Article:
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When One Plus One Does Not Equal Two

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Jorge Silva Enciso, MD
University of California San Diego
San Diego, CA, USA

Combined heart and lung transplantation has been sought as the therapeutic option for patients with advanced pulmonary vascular disease including congenital heart disease, fixed pulmonary hypertension with elevated pulmonary vascular resistance (PVR) or idiopathic pulmonary arterial hypertension. The recent ISHTL registry data contains more than 3800 combined heart-lung transplants (HLT) worldwide but the number of HLT performed has decreased in recent years probably due to advances in technology and pharmacological treatments for such patients. Many patients with fixed or irreversible pulmonary hypertension from left heart disease for example are candidates to receive a ventricular assist device as a bridge to transplant with the goal of reducing PVR. Patients with IPAH are improving quality of life, functional class and survival with targeted medical therapy. For CHD patients, however therapeutic options are limited once advanced heart failure occurs. The ISHLT registry notes that CHD is increasingly one of the most common reasons for HLT (35% for CHD, 27% for IPAH and 11% for cardiomyopathy) although survival for HLT has been lower compared to heart or lung transplant alone (HLT survival: 71% at 3 months and 63% at 1 year; lung transplant: 89% at 3 months and 80% at 1 year; heart transplant: 89% at 3 months and 85% at 1 year based on registry 2009-2014 data) [1]. Why is it then that despite adding 2 organs survival is still poor? To date there is paucity of data related to the risk factors associated with mortality in HLT. Some registry studies have found preoperative factors that may impact postoperative outcomes. Kadakia et al. analyzed the long and short term survival of 571 HLT recipients from the United Network for Organ Sharing database over the 1993-2009 era. Forty-six percent survived more than 5 years while 54% survive less than 5 years. The results of the analysis showed that male recipient increase the 1 year mortality risk by almost 2-fold. However, the more significant factors associated with 1 year mortally were those patients that underwent preoperative extracorporeal membrane oxygenation (ECMO) with a 7.55 hazard ratio and mechanical ventilation with 3.5 hazard ratio [2]. These findings are not surprising as patients awaiting HLT are a severely complex and sick population that need additional support-mechanical, ventilator, dialysis prior to transplant compared to heart transplant or lung transplant alone recipients. Unfortunately, these measures can increase risk for adverse postoperative outcomes including death. Several causes of death in the early post-transplant period have been found in HLT recipients. Among them, primary graft failure (PGF) is one of the most common ones with 29% of all HLT recipients developing PGF. Other significant causes include technical complications, cardiovascular and multi-organ failure. Related to graft failure possible causes may be due to acute rejection, primary graft dysfunction or other factors early post-transplant. Among factors linked to acute rejection, male gender, CMV positivity, donor infection and class I PRA greater than 10% have been found to be prognostic [2]. In CHD patients undergoing heart transplant, comparable risk factors have been found associated with early post-transplant mortality including donor-recipient CMV mismatch and elevated PRA. The latter is a common finding in CHD patients as many of them have pre-formed HLA antibodies likely from prior corrective or palliative cardiac surgeries which in turn lengthens operative and allograft ischemic time during transplant surgery. Moreover, the perioperative use of ECMO in this high-risk group is not an uncommon practice that increases overall operative time [3]. Perhaps then, the elevated rate of PGF in the HLT cohort could be related to the elevated number of post-op complications seen early after transplant. The rates of reoperation, need for blood products and dialysis are higher in CHD patients than non-CHD adding further to the risk of future antibody formation in this group [4, 5]. Moreover, ISHLT registry data denote PGF, technical complications and multi-organ failure as the highest causes of death for CHD patients undergoing HLT. Such worrisome outcomes are of concern for future organ allocation of this high-risk population. As the adult CHD population continues to increase and becomes the predominant reason for HLT, we need to be attentive to when appropriately or timely refer patients for HLT and identify the risk factors that increase morbidity and mortality post-HLT. More studies are needed to identify and develop risk stratifying tools based not only on donor or recipient characteristics but also on type of CHD anatomy. Once we recognize the prognostic factors, we will be able to adequately select patients, plan operative needs to reduce postop complications, reduce prolonged ischemic times and tailor immunosuppression for both organs whilst improving survival. ■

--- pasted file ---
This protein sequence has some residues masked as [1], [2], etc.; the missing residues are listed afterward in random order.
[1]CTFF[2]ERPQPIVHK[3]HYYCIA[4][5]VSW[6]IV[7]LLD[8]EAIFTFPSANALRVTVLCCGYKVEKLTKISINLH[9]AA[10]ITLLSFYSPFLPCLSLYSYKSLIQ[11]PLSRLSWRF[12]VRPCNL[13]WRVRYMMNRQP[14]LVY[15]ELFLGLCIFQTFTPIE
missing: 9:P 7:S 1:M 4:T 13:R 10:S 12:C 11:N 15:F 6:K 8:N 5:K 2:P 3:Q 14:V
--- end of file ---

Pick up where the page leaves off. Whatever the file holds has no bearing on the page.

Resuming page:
Disclosure Statement: The author has no conflicts of interest to disclose.


  1. Yusen RD, Edwards LB, Dipchand AI et al. The Registry of the International Society for Heart and Lung Transplantation: Thirty-third Adult Lung and Heart-Lung Transplant Report-2016; Focus Theme: Primary Diagnostic Indications for Transplant. The Journal of heart and lung transplantation : the official publication of the International Society for Heart Transplantation 2016;35:1170-1184.
  2. Kadakia S, Taghavi S, Jayarajan S et al. Examining Mortality and Rejection in Combined Heart-Lung Transplantations. Thorac Cardiovasc Surg 2017.
  3. Patel ND, Weiss ES, Allen JG et al. Heart transplantation for adults with congenital heart disease: analysis of the United network for organ sharing database. Ann Thorac Surg 2009;88:814-21; discussion 821-2.
  4. Goldberg SW, Fisher SA, Wehman B, Mehra MR. Adults with congenital heart disease and heart transplantation: optimizing outcomes. The Journal of heart and lung transplantation : the official publication of the International Society for Heart Transplantation 2014;33:873-7.
  5. Bhama JK, Shulman J, Bermudez CA et al. Heart transplantation for adults with congenital heart disease: results in the modern era. The Journal of heart and lung transplantation : the official publication of the International Society for Heart Transplantation 2013;32:499-504.